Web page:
As a hiring manager, what do the best sales candidates have in common?
Great question and something I love talking to (and sometimes 'debating') our leaders about - the idea behind 'what's the characteristic (or two) of your best seller you would want to clone?' For me, at the top of the list are 2 attributes I look for in potential sales team members:
1) 'Customer first' mindset: I don't want to lead or support a team of 'vendors' who are only interested in selling 'licenses'. I want to enable a team of 'consultants' or 'trusted advisors' that are not interested in selling 'licenses', but providing 'customer solutions' built on value. I want sales teams built on the belief that they can differentiate themselves by showing up to a prospect/customer meeting with curiosity and a perspective on what is happening in the particular industry and company...prospects will pick up on the fact that you seem genuinely interested in understanding their reality.
2) The ability to be a master customer storyteller...something I call 'storyselling'. To me this is an important attribute if you are hoping your sellers show up like 'consultants' and sell on value. Think of how you like to be sold to...most want to partner with someone who understands their current situation, and desired future state. You typically buy from someone you trust, and that trust is typically built out of 'experience' or 'subject matter expertise'. Finally, you want someone who can paint a picture of the future, to get you excited about the 'art of the possible' and nothing means more and comes off as 'authentic' than hearing stories of how other customers, of a similar size and industry, or facing the same challenge, have transformed their business in the way you are looking to do so.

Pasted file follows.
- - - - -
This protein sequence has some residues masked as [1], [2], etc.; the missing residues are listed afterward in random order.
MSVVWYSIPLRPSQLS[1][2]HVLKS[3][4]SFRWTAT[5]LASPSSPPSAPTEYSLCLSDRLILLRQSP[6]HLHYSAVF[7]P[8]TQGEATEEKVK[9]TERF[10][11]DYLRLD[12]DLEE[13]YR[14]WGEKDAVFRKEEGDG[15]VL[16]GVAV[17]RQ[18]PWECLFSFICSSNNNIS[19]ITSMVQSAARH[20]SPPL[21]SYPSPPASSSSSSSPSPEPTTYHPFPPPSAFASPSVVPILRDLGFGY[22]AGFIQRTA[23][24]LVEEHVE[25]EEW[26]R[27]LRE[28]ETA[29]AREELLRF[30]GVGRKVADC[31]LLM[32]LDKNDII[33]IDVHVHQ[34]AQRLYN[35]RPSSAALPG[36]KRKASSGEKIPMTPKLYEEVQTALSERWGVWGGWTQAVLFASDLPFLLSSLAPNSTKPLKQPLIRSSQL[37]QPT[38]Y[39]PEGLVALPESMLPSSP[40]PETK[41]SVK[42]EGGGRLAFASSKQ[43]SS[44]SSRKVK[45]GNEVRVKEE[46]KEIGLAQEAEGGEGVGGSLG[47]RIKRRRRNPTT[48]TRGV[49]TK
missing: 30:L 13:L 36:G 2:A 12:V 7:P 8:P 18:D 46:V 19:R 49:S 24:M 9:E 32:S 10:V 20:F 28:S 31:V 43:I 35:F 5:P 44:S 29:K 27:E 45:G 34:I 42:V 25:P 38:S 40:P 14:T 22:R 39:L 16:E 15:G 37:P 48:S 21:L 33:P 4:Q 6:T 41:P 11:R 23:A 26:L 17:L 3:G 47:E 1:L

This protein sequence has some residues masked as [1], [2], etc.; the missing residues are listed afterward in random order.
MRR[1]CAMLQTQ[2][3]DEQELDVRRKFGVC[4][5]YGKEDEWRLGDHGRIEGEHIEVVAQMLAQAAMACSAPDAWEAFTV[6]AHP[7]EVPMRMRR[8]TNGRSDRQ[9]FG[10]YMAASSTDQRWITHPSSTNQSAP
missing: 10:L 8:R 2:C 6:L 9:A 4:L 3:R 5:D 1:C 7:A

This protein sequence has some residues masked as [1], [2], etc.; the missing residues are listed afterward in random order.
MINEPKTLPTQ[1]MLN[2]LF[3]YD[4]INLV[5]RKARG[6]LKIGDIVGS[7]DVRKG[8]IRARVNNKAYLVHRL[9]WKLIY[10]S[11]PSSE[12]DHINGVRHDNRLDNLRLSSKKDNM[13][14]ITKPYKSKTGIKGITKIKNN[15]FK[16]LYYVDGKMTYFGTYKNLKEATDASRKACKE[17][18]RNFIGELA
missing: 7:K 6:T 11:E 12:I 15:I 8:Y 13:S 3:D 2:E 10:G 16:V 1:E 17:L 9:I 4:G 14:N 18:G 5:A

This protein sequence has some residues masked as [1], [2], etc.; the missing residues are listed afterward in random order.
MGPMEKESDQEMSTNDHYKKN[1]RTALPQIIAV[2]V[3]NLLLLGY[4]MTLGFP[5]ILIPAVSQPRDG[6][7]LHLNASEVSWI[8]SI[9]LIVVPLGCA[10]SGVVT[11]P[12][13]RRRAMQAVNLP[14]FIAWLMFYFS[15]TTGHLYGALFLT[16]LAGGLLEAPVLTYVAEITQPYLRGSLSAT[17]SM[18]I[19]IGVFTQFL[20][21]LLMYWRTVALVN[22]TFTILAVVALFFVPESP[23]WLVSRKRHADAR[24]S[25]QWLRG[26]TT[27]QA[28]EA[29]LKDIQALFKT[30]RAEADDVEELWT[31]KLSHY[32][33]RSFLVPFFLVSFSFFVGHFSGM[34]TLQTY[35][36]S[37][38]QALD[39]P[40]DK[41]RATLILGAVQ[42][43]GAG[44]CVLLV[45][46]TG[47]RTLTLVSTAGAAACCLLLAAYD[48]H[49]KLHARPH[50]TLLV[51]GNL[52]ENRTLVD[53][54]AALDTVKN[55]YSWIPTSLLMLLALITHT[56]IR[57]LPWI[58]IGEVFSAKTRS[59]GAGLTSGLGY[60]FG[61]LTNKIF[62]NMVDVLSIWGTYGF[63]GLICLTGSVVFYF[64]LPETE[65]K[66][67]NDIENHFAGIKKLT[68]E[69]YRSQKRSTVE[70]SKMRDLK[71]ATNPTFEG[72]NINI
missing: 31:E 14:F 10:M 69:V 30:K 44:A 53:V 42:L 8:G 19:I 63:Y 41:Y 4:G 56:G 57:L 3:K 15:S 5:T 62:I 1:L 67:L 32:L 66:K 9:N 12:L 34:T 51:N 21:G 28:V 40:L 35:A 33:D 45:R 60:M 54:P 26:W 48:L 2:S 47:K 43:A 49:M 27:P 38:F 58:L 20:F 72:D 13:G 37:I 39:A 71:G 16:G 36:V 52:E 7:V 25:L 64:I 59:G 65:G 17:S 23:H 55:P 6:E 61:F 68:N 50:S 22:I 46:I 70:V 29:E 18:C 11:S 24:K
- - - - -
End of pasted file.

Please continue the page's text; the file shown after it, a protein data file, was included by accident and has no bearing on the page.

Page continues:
In my experience, the best sales candidates are not necessarily people with the most years of sales experience. I've noticed the best sales candidates all have these qualities in common:
- Insanely Driven and Hard-Working (folks who are intrinsically motivated to double down on KPIs to exceed their goals if that's what it takes)
- Adaptable (people who can think on their feet, and adjust their sales motion/process to best hit their sales targets)
- Inquisitive (excellent salespeople know that the key to selling is listening, not talking. So people who are naturally curious about their clients' pain points are generally much better at prescribing solutions and highlighting impact for the client)
- Self-Sufficient with Outbound (the top 1% sales talent I've seen will always find ways to exceed their number beyond what's given to them. They know how to go creatively source for leads and go outbound to feed themselves, and not just rely on an inbound pipeline)
This is a very important question and one that not everyone will see eye to eye with me on this. But personally, it has never failed me up until now. There are a few elements that are common to candidates that have been proven to be successful:
The first is tenacity. It is that inner hunger to learn new topics or master new skill sets. One who always finds ways to be proactive and push boundaries. When talking to candidates, I always look for a potential team member whom I will need to restrain rather than one I will need to nudge forward.
The second is communication skills. A great seller is someone who you talk to and immediately comes off as connectable and relatable. Someone who has a clear understanding of the person in front of them.